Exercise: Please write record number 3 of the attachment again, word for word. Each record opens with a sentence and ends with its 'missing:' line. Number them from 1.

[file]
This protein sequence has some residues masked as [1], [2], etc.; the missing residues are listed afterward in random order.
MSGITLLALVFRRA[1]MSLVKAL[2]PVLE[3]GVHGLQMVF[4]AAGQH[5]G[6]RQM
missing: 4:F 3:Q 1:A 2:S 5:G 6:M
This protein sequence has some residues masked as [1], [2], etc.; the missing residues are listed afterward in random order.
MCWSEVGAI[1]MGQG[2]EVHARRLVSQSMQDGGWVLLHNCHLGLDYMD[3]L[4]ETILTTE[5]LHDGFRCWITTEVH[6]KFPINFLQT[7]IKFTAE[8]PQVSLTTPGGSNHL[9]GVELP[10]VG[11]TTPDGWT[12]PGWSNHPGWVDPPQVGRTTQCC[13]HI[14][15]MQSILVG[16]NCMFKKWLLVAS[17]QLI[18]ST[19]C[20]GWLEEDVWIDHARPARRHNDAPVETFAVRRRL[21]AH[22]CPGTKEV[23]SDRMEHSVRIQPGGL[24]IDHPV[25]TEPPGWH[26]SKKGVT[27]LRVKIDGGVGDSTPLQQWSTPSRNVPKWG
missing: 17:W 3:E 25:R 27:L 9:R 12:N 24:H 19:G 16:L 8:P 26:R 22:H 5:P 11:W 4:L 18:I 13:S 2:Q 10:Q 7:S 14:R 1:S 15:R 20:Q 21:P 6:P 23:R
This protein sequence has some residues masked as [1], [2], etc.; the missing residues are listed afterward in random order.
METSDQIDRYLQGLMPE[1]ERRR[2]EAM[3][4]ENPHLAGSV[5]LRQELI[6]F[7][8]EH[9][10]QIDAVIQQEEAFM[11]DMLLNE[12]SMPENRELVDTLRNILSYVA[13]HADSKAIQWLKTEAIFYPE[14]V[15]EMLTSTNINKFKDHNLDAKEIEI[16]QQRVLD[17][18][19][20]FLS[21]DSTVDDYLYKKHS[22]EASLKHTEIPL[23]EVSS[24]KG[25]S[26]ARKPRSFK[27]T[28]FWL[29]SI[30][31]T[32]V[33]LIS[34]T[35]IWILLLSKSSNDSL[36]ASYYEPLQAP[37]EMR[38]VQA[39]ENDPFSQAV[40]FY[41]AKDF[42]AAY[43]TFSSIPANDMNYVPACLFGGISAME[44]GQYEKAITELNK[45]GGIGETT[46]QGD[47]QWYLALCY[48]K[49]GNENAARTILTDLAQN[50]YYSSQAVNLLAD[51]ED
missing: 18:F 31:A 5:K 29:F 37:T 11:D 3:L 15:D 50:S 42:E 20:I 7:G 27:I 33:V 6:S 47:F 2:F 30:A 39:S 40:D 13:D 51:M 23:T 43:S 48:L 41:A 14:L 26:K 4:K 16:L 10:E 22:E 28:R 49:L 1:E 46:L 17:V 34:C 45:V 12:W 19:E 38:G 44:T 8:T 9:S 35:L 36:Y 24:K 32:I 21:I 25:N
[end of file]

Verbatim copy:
This protein sequence has some residues masked as [1], [2], etc.; the missing residues are listed afterward in random order.
METSDQIDRYLQGLMPE[1]ERRR[2]EAM[3][4]ENPHLAGSV[5]LRQELI[6]F[7][8]EH[9][10]QIDAVIQQEEAFM[11]DMLLNE[12]SMPENRELVDTLRNILSYVA[13]HADSKAIQWLKTEAIFYPE[14]V[15]EMLTSTNINKFKDHNLDAKEIEI[16]QQRVLD[17][18][19][20]FLS[21]DSTVDDYLYKKHS[22]EASLKHTEIPL[23]EVSS[24]KG[25]S[26]ARKPRSFK[27]T[28]FWL[29]SI[30][31]T[32]V[33]LIS[34]T[35]IWILLLSKSSNDSL[36]ASYYEPLQAP[37]EMR[38]VQA[39]ENDPFSQAV[40]FY[41]AKDF[42]AAY[43]TFSSIPANDMNYVPACLFGGISAME[44]GQYEKAITELNK[45]GGIGETT[46]QGD[47]QWYLALCY[48]K[49]GNENAARTILTDLAQN[50]YYSSQAVNLLAD[51]ED
missing: 18:F 31:A 5:K 29:F 37:T 11:D 3:L 15:D 50:S 42:E 20:I 7:G 27:I 33:V 6:S 47:F 2:F 30:A 39:S 40:D 13:D 51:M 23:T 43:S 48:L 41:A 14:L 26:K 4:K 16:L 10:E 22:E 28:R 49:L 1:E 46:L 17:V 34:C 45:V 12:W 19:E 38:G 44:T 8:T 9:S 35:L 36:Y 24:K 32:I 21:I 25:N